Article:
The Field Museum has part of the oldest known meteorite - the Allende meteorite - from which these carbon nanodiamonds were extracted through chemical processes developed by Philipp Heck, our Curator of Meteoritics. We know how old the solar system is by dating these inclusions from the Allende meteorite, giving us an estimate that our solar system is 4.567 billion years old. The carbon atoms I’m holding in the above photo are, in a sense, our greatest ancestor, and ultimately became the building blocks for all life on our planet. 

TL;DR I’m holding our greatest ancestor in the palm of my hand.

wildcat2030:

Alpha Centauri B may have “superhabitable” worlds
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Since Earth is the only known inhabited planet and we happen to live here, it’s only natural to regard it as the ideal place for life to exist, and to assume that another life-bearing planet would be fairly similar. However, that is not the opinion of scientists René Heller and John Armstrong who contend that there might be a planet even more suitable for life than Earth 4.3 light years away orbiting the star Alpha Centauri B. The nice thing about having a hypothetical “superhabitable” planet revolving around Alpha Centauri B, which is part of a triple star system, is that it makes it a lot easier to indulge in a bit of a thought experiment based on the arguments put forward by Heller, of the Department of Physics and Astronomy, McMaster University, Hamilton in Ontario, Canada, and Armstrong, of the Department of Physics, Weber State University in Ogden, Utah. Imagine we’re in a spaceship approaching the planet in question. The first thing we’d notice is that its sun isn’t a familiar yellow. Instead, it’s orange. That’s because where our Sun is a yellow G2 star, Alpha Centauri B is a K-type dwarf star, hence the orange tinge. (via Alpha Centauri B may have “superhabitable” worlds)

skeptv:

The Moon Battered by Impacts

Where did the moon come from? What is it made of? And what events created the distinctive pattern of light and dark on its surface? To find out, we have sent satellites out to crash onto its surface, astronauts to comb its craters and hillsides and collect rocks, and high-tech spacecraft to map its nooks and crannies.

A half-century of study has brought us closer to the answers. Many scientists now believe that the moon was born in a monumental collision between Earth and a Mars-sized body early in the history of the solar system, some 4.5 billion years ago.

From the remains of the impact, a giant ball of magma coalesced in Earth orbit. Gravity sculpted this hot mass into a sphere. In time, its surface cooled, forming a hard crust with magma just underneath.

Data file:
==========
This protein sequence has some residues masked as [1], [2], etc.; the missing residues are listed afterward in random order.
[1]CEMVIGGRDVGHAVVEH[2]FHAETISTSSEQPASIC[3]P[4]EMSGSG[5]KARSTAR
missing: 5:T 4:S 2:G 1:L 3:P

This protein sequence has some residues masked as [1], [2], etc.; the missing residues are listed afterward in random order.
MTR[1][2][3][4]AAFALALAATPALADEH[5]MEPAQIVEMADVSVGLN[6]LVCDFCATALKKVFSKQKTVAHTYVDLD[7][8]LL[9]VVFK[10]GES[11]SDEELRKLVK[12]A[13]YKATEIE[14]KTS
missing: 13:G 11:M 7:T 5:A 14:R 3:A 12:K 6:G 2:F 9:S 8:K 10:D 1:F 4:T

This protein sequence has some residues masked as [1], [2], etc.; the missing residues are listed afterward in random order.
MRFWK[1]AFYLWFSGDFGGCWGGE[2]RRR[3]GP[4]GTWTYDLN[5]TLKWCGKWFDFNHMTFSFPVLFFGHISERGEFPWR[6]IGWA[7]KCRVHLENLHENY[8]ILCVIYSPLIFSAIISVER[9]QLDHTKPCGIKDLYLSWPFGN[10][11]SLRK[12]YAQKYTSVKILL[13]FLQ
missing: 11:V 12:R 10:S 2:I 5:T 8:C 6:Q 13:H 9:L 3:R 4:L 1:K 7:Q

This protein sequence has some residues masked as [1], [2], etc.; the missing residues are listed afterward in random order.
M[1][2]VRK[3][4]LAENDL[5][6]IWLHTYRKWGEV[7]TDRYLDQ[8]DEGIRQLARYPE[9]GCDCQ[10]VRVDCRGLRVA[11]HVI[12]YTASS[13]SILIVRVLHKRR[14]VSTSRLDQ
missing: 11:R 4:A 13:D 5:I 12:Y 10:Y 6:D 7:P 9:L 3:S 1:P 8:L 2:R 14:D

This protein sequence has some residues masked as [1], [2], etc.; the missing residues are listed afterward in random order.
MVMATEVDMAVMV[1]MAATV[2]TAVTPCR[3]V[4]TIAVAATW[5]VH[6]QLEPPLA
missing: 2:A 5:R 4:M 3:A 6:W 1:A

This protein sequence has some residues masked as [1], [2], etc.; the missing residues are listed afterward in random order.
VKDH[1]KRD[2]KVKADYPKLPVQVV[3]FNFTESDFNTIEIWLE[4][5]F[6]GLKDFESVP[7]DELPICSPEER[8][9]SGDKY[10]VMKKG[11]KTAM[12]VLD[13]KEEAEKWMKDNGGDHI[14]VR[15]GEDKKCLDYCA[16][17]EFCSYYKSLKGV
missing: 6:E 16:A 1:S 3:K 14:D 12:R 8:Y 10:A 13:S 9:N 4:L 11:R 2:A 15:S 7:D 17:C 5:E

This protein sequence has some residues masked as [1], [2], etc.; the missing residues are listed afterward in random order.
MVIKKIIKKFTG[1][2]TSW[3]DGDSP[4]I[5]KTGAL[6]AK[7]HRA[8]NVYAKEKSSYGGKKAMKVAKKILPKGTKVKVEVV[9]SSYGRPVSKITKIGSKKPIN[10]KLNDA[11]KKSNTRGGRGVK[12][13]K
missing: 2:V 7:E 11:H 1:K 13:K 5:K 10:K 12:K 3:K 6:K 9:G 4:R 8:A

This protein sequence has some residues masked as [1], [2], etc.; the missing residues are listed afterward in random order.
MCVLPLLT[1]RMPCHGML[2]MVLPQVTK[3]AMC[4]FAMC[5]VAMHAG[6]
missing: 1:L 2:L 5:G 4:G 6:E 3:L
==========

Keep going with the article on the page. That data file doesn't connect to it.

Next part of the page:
Around 4.3 billion years ago, a giant impact battered the moon’s south pole, sending debris as far as the opposite side of the moon. The impact formed the Aitken basin. At roughly 2,500 kilometers in diameter and 13 kilometers deep, it is one of the largest known impact craters in the Solar System.

Its formation marked the beginning of a period of large-scale changes to the moon’s surface. Over several hundred million years, the lunar terrain was rocked by a succession of heavy impacts. Some formed large basins that would eventually fill in to become the dark colored patches of the moon known as maria.

These impacts punched enormous holes in the relatively thin lunar crust. Because the moon had not yet fully cooled on the inside, lava began to seep out through cracks opened up by the impacts.

Lava spread throughout the craters, gradually filling them in and cooling. Because of the high iron content of this lava, the mare regions reflect less light and therefore appear darker than the surrounding highlands. Around one billion years ago, volcanic activity ended on the near side of the moon as the last of the large impacts made their mark on the surface. The impacts did not cease, although they were much smaller than the ones that formed the largest basins.

Some of the largest and best-known impacts from this period formed the Tycho, Copernicus, and Aristarchus craters. They feature distinctive “rays” that stretch out from the crater sites, formed by material blasted out at the moment of impact.

Finally, after billions of years of relative quiet, we arrive at the moon we see today. Though its surface continues to be affected by impacts, the bombardment has slowed dramatically.

The features we now see on the Moon’s surface are a permanent record of its early history. Within them, too, we are finding clues to the evolution of Earth itself.

via Space Rip.


thenewenlightenmentage:

"The Unexplored Planet" —NASA’s Fastest Spaceship on Approach to Pluto
One of the fastest spacecraft ever built — NASA’s New Horizons — is hurtling through the void at nearly one million miles per day. Launched in 2006, it has been in flight longer than some missions last, and it is nearing its destination: Pluto.
“There is a real possibility that New Horizons will discover new moons and rings as well,” says Alan Stern, of the Southwest Research Institute and the mission’s principal investigator. Already, Pluto has five known moons: Charon, Styx, Nix, Kerberos, and Hydra. Numerical simulations show that meteoroids striking those satellites could send debris into orbit, forming a ring system that waxes and wanes over time in response to changes in bombardment. “We’re flying into the unknown,” says Stern, “and there is no telling what we might find. The encounter begins next January,” adds Stern. “We’re less than a year away.”
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thenewenlightenmentage:

"The Unexplored Planet" —NASA’s Fastest Spaceship on Approach to Pluto

One of the fastest spacecraft ever built — NASA’s New Horizons — is hurtling through the void at nearly one million miles per day. Launched in 2006, it has been in flight longer than some missions last, and it is nearing its destination: Pluto.

“There is a real possibility that New Horizons will discover new moons and rings as well,” says Alan Stern, of the Southwest Research Institute and the mission’s principal investigator. Already, Pluto has five known moons: Charon, Styx, Nix, Kerberos, and Hydra. Numerical simulations show that meteoroids striking those satellites could send debris into orbit, forming a ring system that waxes and wanes over time in response to changes in bombardment. “We’re flying into the unknown,” says Stern, “and there is no telling what we might find. The encounter begins next January,” adds Stern. “We’re less than a year away.”